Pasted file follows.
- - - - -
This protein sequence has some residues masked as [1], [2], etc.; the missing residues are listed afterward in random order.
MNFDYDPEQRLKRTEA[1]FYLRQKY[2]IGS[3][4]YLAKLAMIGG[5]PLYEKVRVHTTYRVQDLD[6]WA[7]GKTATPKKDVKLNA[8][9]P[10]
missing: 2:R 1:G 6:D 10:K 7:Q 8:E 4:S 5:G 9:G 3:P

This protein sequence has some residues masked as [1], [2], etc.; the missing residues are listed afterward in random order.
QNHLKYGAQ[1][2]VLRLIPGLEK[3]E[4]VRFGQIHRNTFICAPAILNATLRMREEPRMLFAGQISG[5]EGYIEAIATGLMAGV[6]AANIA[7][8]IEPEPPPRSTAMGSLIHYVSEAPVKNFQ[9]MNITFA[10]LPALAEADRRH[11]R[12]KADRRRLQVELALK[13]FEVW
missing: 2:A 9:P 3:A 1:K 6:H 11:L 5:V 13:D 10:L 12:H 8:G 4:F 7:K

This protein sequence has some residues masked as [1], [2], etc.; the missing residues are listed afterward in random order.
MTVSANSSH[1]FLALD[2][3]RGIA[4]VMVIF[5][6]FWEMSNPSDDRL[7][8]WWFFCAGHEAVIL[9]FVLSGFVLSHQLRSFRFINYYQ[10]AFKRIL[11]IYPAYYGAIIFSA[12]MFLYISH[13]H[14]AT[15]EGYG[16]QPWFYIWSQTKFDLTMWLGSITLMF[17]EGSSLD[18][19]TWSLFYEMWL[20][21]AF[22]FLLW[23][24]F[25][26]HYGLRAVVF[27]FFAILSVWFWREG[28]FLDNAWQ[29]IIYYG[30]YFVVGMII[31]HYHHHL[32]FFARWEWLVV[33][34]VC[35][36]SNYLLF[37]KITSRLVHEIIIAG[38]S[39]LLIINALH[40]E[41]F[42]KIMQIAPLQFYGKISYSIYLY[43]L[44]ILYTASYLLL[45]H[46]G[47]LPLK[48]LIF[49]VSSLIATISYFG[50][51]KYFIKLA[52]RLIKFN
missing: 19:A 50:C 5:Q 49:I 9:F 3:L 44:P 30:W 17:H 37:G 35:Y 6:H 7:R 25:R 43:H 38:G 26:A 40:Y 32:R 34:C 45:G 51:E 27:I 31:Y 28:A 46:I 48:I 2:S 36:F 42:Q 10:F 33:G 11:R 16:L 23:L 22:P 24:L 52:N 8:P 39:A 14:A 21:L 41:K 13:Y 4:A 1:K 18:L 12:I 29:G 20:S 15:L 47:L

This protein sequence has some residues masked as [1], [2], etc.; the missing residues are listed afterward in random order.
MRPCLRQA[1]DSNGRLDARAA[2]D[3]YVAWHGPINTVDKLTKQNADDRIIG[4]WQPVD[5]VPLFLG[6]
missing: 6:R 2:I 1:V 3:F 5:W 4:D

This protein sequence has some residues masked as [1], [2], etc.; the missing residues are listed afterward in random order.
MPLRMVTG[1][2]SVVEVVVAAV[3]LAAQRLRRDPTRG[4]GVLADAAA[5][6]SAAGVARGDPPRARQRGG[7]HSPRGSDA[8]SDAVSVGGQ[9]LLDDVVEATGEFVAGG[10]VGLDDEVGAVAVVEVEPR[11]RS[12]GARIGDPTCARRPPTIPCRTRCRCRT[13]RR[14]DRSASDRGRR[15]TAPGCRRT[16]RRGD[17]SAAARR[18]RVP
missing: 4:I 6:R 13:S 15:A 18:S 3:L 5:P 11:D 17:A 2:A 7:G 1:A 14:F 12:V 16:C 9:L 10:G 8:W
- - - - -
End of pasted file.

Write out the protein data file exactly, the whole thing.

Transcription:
This protein sequence has some residues masked as [1], [2], etc.; the missing residues are listed afterward in random order.
MNFDYDPEQRLKRTEA[1]FYLRQKY[2]IGS[3][4]YLAKLAMIGG[5]PLYEKVRVHTTYRVQDLD[6]WA[7]GKTATPKKDVKLNA[8][9]P[10]
missing: 2:R 1:G 6:D 10:K 7:Q 8:E 4:S 5:G 9:G 3:P

This protein sequence has some residues masked as [1], [2], etc.; the missing residues are listed afterward in random order.
QNHLKYGAQ[1][2]VLRLIPGLEK[3]E[4]VRFGQIHRNTFICAPAILNATLRMREEPRMLFAGQISG[5]EGYIEAIATGLMAGV[6]AANIA[7][8]IEPEPPPRSTAMGSLIHYVSEAPVKNFQ[9]MNITFA[10]LPALAEADRRH[11]R[12]KADRRRLQVELALK[13]FEVW
missing: 2:A 9:P 3:A 1:K 6:H 11:L 5:V 13:D 10:L 12:H 8:G 4:F 7:K

This protein sequence has some residues masked as [1], [2], etc.; the missing residues are listed afterward in random order.
MTVSANSSH[1]FLALD[2][3]RGIA[4]VMVIF[5][6]FWEMSNPSDDRL[7][8]WWFFCAGHEAVIL[9]FVLSGFVLSHQLRSFRFINYYQ[10]AFKRIL[11]IYPAYYGAIIFSA[12]MFLYISH[13]H[14]AT[15]EGYG[16]QPWFYIWSQTKFDLTMWLGSITLMF[17]EGSSLD[18][19]TWSLFYEMWL[20][21]AF[22]FLLW[23][24]F[25][26]HYGLRAVVF[27]FFAILSVWFWREG[28]FLDNAWQ[29]IIYYG[30]YFVVGMII[31]HYHHHL[32]FFARWEWLVV[33][34]VC[35][36]SNYLLF[37]KITSRLVHEIIIAG[38]S[39]LLIINALH[40]E[41]F[42]KIMQIAPLQFYGKISYSIYLY[43]L[44]ILYTASYLLL[45]H[46]G[47]LPLK[48]LIF[49]VSSLIATISYFG[50][51]KYFIKLA[52]RLIKFN
missing: 19:A 50:C 5:Q 49:I 9:F 3:L 44:P 30:W 17:H 37:G 35:Y 6:H 7:R 25:R 43:H 38:G 26:A 40:Y 32:R 34:C 45:G 51:E 27:I 31:Y 28:A 46:I 48:I 2:S 36:F 42:Q 10:F 33:G 11:R 16:L 23:L 22:P 24:L 52:N 8:P 39:A 14:A 21:L 41:K 13:Y 4:A 1:K 18:L 12:I 29:G 20:S 15:L 47:L

This protein sequence has some residues masked as [1], [2], etc.; the missing residues are listed afterward in random order.
MRPCLRQA[1]DSNGRLDARAA[2]D[3]YVAWHGPINTVDKLTKQNADDRIIG[4]WQPVD[5]VPLFLG[6]
missing: 6:R 2:I 1:V 3:F 5:W 4:D

This protein sequence has some residues masked as [1], [2], etc.; the missing residues are listed afterward in random order.
MPLRMVTG[1][2]SVVEVVVAAV[3]LAAQRLRRDPTRG[4]GVLADAAA[5][6]SAAGVARGDPPRARQRGG[7]HSPRGSDA[8]SDAVSVGGQ[9]LLDDVVEATGEFVAGG[10]VGLDDEVGAVAVVEVEPR[11]RS[12]GARIGDPTCARRPPTIPCRTRCRCRT[13]RR[14]DRSASDRGRR[15]TAPGCRRT[16]RRGD[17]SAAARR[18]RVP
missing: 4:I 6:R 13:S 15:A 18:S 3:L 5:P 11:D 17:A 2:A 7:G 1:A 14:F 12:V 16:C 9:L 10:G 8:W